• ...That it makes no sense _not_ to hire former and convicted hackers and crackers. Face it, they've already been convicted, so people are already watching them like hawks. And would you rather have the people who can find security holes working against you, or working for you?

    Frankly, I'd rather have them working for me...

    Kierthos
  • by Skim123 ( 3322 ) <mitchell&4guysfromrolla,com> on Saturday September 02, 2000 @08:14AM (#809074) Homepage
    These people would also have a harder time getting a job at McDonalds. If you are concerned about your future employability, do not break the law. A simple enough maxim.
  • Convicted hackers should be *more* desireable from a corporate perspective as they have documentation substantiating their knowledge and are better able to "think like the enemy." They could probably be hired for a lower salary as they would not have the same expectations of somebody who has not recently been in prison.

    MindPixel [mindpixel.com] -- help build the world's largest neural network and get free stock!
  • I'm making no such assumptions. To the contrary, I would hope that any good CS graduate from a top school should know how to break into a UNIX or NT system. Just like picking locks (another skill anybody from a good university should know, IMO), breaking into UNIX or NT systems isn't rocket science. It's pretty straightforward, dull, mechanical stuff, or social engineering. And little has changed there over the last couple of decades.

    People have ample opportunity to practice those skills on-campus, in situations where they are not likely to get a felony conviction. It's when people direct that kind of effort against e-commerce, military, and financial sites and when they obtain credit card numbers and other sensitive information, that it suggests both an anti-social inclination and a lack of good sense. Whether they also have a good education or not has nothing to do with it.

    That's basically the distinction between "crackers" and "hackers". Both crackers and hackers may enjoy a good beer afterwards, and both may know how to break into any system, but I would hire a hacker to work on security. I wouldn't hire a cracker.

  • by mindstrm ( 20013 ) on Saturday September 02, 2000 @08:58AM (#809083)
    Unfortunately, that's what happens when you live in the most litigous society on earth.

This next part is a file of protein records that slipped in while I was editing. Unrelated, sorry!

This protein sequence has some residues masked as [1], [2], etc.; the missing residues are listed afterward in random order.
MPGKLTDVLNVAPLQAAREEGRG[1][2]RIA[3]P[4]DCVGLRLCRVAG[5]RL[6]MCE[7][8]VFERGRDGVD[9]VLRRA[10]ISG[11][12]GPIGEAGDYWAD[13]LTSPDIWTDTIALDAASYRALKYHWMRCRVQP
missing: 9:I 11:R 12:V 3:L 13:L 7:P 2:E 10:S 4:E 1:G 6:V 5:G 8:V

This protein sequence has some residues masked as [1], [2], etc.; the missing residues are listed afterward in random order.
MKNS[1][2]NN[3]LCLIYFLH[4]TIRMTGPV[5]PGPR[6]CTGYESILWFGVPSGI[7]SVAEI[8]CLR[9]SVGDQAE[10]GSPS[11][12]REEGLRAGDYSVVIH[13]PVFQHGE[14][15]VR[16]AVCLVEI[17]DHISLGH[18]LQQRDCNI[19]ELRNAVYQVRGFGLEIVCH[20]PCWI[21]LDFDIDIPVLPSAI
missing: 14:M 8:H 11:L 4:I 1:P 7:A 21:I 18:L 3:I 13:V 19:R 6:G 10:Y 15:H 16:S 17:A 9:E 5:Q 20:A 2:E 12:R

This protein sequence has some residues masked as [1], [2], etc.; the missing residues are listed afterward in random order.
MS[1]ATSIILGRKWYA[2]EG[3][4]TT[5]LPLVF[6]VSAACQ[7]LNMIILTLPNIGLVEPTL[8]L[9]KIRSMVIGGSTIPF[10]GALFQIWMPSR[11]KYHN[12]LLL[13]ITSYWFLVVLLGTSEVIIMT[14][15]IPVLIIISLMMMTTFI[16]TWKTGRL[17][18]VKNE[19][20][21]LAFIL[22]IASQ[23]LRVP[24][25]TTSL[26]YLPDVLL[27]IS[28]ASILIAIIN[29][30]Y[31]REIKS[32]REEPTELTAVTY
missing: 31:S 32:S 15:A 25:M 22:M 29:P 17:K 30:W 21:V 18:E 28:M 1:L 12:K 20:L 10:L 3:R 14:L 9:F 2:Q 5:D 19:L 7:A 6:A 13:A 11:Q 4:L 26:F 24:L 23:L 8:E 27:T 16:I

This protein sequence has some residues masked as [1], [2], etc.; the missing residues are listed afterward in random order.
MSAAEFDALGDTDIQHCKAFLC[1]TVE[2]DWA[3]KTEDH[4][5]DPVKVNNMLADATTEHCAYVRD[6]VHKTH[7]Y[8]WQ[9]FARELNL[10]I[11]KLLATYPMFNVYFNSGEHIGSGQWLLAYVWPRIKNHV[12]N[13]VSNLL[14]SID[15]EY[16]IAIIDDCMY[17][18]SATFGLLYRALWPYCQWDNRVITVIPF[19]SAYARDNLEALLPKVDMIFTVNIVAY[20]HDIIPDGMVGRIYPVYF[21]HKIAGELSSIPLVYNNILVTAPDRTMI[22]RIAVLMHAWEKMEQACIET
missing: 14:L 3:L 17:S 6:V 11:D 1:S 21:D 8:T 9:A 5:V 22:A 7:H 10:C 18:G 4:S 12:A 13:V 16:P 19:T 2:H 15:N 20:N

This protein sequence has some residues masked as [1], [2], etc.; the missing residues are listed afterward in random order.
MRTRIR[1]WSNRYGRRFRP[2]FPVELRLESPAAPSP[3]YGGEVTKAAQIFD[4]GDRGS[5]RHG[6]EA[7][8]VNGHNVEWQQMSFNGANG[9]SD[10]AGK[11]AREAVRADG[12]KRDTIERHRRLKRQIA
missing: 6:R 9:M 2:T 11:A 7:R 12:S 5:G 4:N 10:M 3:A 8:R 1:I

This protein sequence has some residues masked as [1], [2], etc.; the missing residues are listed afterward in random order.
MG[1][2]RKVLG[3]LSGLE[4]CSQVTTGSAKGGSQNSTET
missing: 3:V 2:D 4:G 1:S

Why would it make a difference? Risk analysis. If Phiber ever did something bad (which I have no doubt he would never do.. but that's not how risk management works), and the client who was violated could show that the company *KNEW* he was a convicted felon.. who's negligent? This is the US man.. they would sue @stake for knowingly hiring a convicted hacker.
    Sucks, eh?
  • Whatever happened to the idea that once you've done your time, you've also paid your debts to the society

    That notion should be on a person-by-person basis. If someone commits a crime and serves his time and you want to forgive them, kudos to you, but why should I have to fogive them as well? What if I never want to forgive them for their crime? Don't I have that right as well?

    Companies are like individuals, too. It is solely their decision if they want to hire criminals or not. It's like with GWB... we, the citizens, are his potential employers. It is our judgement call if we wish to elect someone with his... past.

  • Your motives are incorrect, I think.
    It is valid to not want the convict working for you.. but the reason should be fear of litigaton *if* something happens, not fear that he will actually do something.

    I would trust someone equally, had they been conviceted or not. What I don't trust is my clients feeling the same way.
  • I agree that in the eyes of the law the criminal must be treated like an innocent person, but personally I have the freedom to act however I like toward anyone solongas I don't violate their basic freedoms. I can dislike you, Mr. AC, for no good reason and there is nothing wrong with that. In fact, you trying to tell me how I should feel about you (or anyone else, for that matter), is just peachy, since you have that right too... but to expect me to feel or think a certain way? That is criminal.

    Here the point is that criminals should be treated like ordinary citizens because they've paid for their crimes

    How you treat someone is your perogative, and do as you may, but don't expect to instruct me on what choices I need to make.

    So you are telling me that if someone broke into your home, robbed you, was caught and served his or her jail time, that after his or her sentence, you'd embrace this person as a law-abiding, innocent person? One who you wouldn't mind having in your house for tea? Would you hire this person to do yardwork around your house? If you answered yes to both of these, fine, that is your call, but I would have answered no. And for you to tell me that I should and would have to answer yes, that is criminal.

  • by DustyHodges ( 174738 ) on Saturday September 02, 2000 @08:19AM (#809095)